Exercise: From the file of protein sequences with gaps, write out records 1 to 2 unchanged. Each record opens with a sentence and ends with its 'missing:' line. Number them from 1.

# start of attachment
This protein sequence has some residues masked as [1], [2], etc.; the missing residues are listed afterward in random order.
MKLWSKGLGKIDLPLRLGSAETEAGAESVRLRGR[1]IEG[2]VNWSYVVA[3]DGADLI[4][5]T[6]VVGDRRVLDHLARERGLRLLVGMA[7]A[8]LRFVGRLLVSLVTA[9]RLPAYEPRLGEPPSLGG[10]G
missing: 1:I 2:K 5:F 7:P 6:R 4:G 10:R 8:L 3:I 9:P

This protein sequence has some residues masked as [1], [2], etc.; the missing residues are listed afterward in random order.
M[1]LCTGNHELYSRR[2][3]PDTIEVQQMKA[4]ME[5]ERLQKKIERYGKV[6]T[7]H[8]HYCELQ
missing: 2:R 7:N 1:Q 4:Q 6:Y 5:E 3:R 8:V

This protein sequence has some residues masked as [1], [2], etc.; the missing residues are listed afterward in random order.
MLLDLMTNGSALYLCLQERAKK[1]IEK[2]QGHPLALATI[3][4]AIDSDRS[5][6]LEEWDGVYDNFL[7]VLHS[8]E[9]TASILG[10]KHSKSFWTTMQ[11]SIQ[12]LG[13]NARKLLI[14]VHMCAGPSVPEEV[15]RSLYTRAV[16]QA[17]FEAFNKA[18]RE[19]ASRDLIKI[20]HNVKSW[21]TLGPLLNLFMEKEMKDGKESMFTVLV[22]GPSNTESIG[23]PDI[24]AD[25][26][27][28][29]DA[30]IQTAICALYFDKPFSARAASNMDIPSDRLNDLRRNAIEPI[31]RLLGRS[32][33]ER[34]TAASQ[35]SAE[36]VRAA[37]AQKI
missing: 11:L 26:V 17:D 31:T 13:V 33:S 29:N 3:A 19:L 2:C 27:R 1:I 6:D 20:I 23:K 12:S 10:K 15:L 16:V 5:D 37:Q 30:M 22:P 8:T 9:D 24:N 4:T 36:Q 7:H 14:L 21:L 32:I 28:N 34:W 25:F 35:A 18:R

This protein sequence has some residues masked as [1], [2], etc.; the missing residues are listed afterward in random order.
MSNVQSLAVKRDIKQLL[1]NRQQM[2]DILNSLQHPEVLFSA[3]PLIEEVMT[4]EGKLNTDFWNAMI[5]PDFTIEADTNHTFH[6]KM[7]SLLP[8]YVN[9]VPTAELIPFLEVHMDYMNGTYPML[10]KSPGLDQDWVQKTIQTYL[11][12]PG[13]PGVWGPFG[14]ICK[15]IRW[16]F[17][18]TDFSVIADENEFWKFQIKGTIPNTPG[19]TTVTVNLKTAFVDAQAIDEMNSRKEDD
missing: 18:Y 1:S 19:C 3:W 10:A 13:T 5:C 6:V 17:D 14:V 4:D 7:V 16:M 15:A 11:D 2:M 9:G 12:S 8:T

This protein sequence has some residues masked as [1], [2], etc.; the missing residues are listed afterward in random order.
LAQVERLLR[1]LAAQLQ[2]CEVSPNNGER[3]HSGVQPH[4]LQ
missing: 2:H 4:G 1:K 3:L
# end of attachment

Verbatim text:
This protein sequence has some residues masked as [1], [2], etc.; the missing residues are listed afterward in random order.
MKLWSKGLGKIDLPLRLGSAETEAGAESVRLRGR[1]IEG[2]VNWSYVVA[3]DGADLI[4][5]T[6]VVGDRRVLDHLARERGLRLLVGMA[7]A[8]LRFVGRLLVSLVTA[9]RLPAYEPRLGEPPSLGG[10]G
missing: 1:I 2:K 5:F 7:P 6:R 4:G 10:R 8:L 3:I 9:P

This protein sequence has some residues masked as [1], [2], etc.; the missing residues are listed afterward in random order.
M[1]LCTGNHELYSRR[2][3]PDTIEVQQMKA[4]ME[5]ERLQKKIERYGKV[6]T[7]H[8]HYCELQ
missing: 2:R 7:N 1:Q 4:Q 6:Y 5:E 3:R 8:V